I’ve recently become obsessed by gardening… At first, this came as a bit of a surprise. Whilst I’ve always loved cooking and baking (I love turning a bunch of boring ingredients into something delicious), gardening was never something I’ve been interested in. My parents didn’t really garden either – perhaps because my childhood garden was too shady and small.
However, despite the lack of green fingers in my immediate family, my grandparents had fruit and veg plots that were always bursting with fresh produce. I remember how special it was to be able to eat things grown just outside the back door – the gooseberry tart made on an enamel pie plate, drizzled with a dribble of cream, was a real childhood favourite.
This nostalgia caused me to jump at the opportunity to grow my own vegetables in our new garden when we bought our house. I was so pumped up to get growing, all I needed to do was get the garden ready. We quickly ordered the shed and the materials needed for the concrete base. We began to dig it all up… and then my heart sank. We didn’t have the lush, fertile earth I was expecting. We had boggy, solid, stodgy clay. Packed full of nutrients (apparently), but a nightmare to get things growing in well. We needed a more creative solution. So, we made some DIY raised beds!
Now, there are plenty of ways to make raised beds for your garden. However, many require loads of expensive tools and materials and specialist skills. So we came up with a much simpler solution. This method is relatively inexpensive, super easy to do with very little skills and can be finished in an afternoon!
But why raised beds? I’ve already mentioned that our poor quality soil is the reason for ours, but there’s plenty of other reasons why you should make some too. First up, they allow you to quickly start growing in brand new soil – with no weeds! They also mean that you don’t need to keep bending down to the ground, which is great for posture and helps avoid back pain. Raised beds also warm up quicker in the spring, as they’re elevated from the ground – so your plants will be much happier. Not to mention the fact that they actually look really good, and make a great garden feature! Right, have I convinced you to make your own DIY raised beds yet? Yes? Cool – here’s how to make ’em…
Instructions make 1 DIY raised bed (measuring approximately 200cm x 60cm x 36cm)
- 2 lengths of pressure treated rough sawn timber – 50mm x 47mm x 2400mm
- 8 treated decking boards – 120mm x 2400mm (you can use the value ones in your local DIY store)
- 1 box of decking screws (I used ones 65mm long)
Equipment and tools
- Measuring tape
- Jigsaw or Mitre saw (or Hand saw if you’re feeling strong)
- Electric drill
- Spirit level
Before you get on with the woodwork, mark out the position of your raised bed and remove any turf (don’t throw this away!). Once you’ve done that, you’re going to create the stakes used to support your raised bed. Cut each of the lengths of rough sawn timber into 3 (80 cm long). Once you’ve done this, you’ll need to put a point on the end of each to drive them into the ground.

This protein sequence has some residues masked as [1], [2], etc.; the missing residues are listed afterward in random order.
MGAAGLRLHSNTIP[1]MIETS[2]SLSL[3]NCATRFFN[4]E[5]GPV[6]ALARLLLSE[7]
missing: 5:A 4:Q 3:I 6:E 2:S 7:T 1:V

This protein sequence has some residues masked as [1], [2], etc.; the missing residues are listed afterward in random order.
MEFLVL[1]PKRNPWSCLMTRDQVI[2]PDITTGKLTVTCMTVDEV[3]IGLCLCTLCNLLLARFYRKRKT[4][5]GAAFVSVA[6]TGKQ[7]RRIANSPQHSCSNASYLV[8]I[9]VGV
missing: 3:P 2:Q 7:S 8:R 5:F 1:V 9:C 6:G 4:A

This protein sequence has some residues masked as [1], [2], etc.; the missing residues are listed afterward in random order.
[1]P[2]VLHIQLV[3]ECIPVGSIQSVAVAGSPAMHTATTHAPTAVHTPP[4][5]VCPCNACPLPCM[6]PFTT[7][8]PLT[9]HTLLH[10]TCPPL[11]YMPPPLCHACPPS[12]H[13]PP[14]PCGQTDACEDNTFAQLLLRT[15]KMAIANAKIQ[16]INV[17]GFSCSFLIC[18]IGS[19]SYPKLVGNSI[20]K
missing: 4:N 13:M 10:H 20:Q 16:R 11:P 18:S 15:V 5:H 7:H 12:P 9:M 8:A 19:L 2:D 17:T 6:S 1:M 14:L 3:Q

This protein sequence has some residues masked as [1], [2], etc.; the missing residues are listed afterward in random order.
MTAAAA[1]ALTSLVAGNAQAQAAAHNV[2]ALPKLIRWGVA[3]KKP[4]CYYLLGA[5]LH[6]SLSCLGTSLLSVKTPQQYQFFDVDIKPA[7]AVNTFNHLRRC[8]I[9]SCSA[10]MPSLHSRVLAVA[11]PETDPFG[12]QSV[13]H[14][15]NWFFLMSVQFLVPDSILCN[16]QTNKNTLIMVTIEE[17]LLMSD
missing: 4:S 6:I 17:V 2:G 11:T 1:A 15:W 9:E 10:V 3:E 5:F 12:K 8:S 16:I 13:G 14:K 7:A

Mark out the positions of the stakes – one in each corner with an extra one in the middle of each long side. Once you’re happy with the positioning, it’s time to start using the mallet to bury the stakes in the ground. There’s no easy way to do this – just keep going until you have around 36cm left above ground. In the early stages of hammering in the stakes, check it is going in straight by using a spirit level – this is nearly impossible to correct later. Once you’ve got your stakes in the ground you can begin to construct the walls.
Cut 40cm off the ends of six decking boards – this leaves you with 2 metre lengths which will become the front and back of your bed. Cut the remaining decking boards into 60cm lengths (you will need six lengths of 60cm).
Attach the bottom 2m decking board to the stakes (flush to the ground) using the decking screws making sure that the board is level horizontally. Continue this for the sides and back. Once this is done, attach the remaining boards to complete the frame for your raised bed.
The only thing to do now is to fill the raised bed up with soil and plant your favourite veg! Tip: Use the turf you removed earlier in the base of your bed – flip it upside down and bury it so it begins to rot. Not only will the add nutrients to the contents of your raised bed, it makes it cheaper to fill!
Ta-dah! We’ve now got two lovely big raised beds packed full of goodies for the coming summer – we can’t wait to taste it all! We’re even considering building a third DIY raised bed, further along the garden… or is that getting a bit much? I think I’m blinded by my newfound gardening addiction! – Gareth.
Don’t forget to Pin this image so you can make it later!